Truly, it was a lot for the audience to digest at first. The story concerned a woman jealously (and wrongfully, as it turns out) murdering her lover in an Uptown nightclub, amid an ambience of sex, drugs, illegal booze, and of course, jazz. Live piano on stage alternated with orchestral crescendos worthy of the opera house (if performed by a smaller orchestra). Similarly, the vocals ranged from street-smart chatter to soaring operatic exclamations. After a few tryout performances in New Haven, the show moved to Broadway – and Blue Monday only lasted a single performance. Specifically, the tragic ending seemed out of place with the foot-tapping, high-kicking ambiance of the rest of the Scandals. A few revivals were attempted in various venues over the years (often under the revised title 135th Street), but Gershwin soon left it alone, moving on to other projects. Only in recent years has interest in Blue Monday rekindled.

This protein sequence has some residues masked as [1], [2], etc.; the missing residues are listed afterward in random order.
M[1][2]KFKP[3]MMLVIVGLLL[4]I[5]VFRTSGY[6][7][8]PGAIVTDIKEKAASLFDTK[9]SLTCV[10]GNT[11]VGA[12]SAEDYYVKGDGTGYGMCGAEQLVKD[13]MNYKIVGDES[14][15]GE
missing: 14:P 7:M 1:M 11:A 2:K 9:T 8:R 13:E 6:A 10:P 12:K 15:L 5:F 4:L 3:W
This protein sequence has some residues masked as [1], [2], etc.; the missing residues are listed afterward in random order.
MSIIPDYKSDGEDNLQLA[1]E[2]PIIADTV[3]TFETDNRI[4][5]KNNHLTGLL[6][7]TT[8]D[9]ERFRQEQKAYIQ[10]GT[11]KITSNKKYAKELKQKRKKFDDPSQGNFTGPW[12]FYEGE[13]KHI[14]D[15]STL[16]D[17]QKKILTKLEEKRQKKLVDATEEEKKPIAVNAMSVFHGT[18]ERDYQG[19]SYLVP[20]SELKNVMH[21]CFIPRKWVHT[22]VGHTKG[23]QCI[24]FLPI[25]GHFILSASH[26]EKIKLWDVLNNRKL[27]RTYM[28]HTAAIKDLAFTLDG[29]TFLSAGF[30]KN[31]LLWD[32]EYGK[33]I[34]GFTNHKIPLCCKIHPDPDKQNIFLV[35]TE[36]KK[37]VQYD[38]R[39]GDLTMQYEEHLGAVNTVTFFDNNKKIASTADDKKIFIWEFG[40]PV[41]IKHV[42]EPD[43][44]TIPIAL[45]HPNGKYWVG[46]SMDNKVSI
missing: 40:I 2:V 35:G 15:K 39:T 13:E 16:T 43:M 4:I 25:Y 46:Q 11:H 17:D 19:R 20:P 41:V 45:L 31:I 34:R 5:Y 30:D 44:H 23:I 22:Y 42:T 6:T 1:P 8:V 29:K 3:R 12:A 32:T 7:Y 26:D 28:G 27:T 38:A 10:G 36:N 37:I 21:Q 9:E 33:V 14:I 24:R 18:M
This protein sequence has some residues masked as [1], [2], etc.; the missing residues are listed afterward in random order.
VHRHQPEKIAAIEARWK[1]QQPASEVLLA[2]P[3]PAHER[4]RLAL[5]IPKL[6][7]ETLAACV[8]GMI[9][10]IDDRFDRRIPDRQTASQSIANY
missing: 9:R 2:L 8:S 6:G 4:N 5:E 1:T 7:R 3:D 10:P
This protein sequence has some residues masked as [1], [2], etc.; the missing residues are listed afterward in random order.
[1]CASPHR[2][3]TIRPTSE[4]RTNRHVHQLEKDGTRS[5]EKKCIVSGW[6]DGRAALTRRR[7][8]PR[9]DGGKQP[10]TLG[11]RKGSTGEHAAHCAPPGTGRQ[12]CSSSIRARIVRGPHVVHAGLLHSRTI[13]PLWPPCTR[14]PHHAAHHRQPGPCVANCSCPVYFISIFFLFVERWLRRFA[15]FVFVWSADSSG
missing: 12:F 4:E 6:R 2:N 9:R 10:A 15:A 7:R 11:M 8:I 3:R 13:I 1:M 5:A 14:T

The disparity between Blue Monday’s enthusiastic reception in New Haven and its flop on Broadway says much about the role of context in appreciating – or even comprehending – this piece. Blue Monday’s contrast with other Broadway offerings was more glaring in Times Square. Shuffle Along had proven that it was possible to connect Harlem to Broadway, but Blue Monday added additional complications. It was ostentatiously claiming to be authentically jazz, vaudeville, and opera, of all things – and “grand” opera at that (as a character in a sort of prologue to the piece spells out). This blend of scruffy, glamorous, and commercial was too great a burden to bear.